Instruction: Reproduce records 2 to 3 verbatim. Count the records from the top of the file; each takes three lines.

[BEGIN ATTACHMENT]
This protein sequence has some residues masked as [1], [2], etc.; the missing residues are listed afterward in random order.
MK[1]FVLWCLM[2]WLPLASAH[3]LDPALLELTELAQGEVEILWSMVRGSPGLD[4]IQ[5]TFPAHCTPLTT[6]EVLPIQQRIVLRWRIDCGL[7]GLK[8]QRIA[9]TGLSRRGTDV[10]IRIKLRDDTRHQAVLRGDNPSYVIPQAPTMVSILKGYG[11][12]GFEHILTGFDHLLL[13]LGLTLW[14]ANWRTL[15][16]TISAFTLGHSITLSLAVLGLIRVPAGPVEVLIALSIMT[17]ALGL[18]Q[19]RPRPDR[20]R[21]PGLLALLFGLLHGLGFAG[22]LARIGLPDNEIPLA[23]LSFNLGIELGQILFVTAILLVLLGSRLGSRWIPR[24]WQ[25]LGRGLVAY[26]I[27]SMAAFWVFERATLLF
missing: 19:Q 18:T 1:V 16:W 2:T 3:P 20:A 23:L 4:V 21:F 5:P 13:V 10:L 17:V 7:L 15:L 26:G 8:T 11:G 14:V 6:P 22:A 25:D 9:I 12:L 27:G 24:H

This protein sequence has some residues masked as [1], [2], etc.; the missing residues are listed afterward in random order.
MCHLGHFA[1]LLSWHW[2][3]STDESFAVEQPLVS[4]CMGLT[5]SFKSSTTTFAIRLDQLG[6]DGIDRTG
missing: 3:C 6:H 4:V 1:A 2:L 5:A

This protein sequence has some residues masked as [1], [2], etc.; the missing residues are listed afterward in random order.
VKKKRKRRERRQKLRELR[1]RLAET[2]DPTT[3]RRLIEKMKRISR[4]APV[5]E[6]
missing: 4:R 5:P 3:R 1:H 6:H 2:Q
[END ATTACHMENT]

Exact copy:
This protein sequence has some residues masked as [1], [2], etc.; the missing residues are listed afterward in random order.
MCHLGHFA[1]LLSWHW[2][3]STDESFAVEQPLVS[4]CMGLT[5]SFKSSTTTFAIRLDQLG[6]DGIDRTG
missing: 3:C 6:H 4:V 1:A 2:L 5:A

This protein sequence has some residues masked as [1], [2], etc.; the missing residues are listed afterward in random order.
VKKKRKRRERRQKLRELR[1]RLAET[2]DPTT[3]RRLIEKMKRISR[4]APV[5]E[6]
missing: 4:R 5:P 3:R 1:H 6:H 2:Q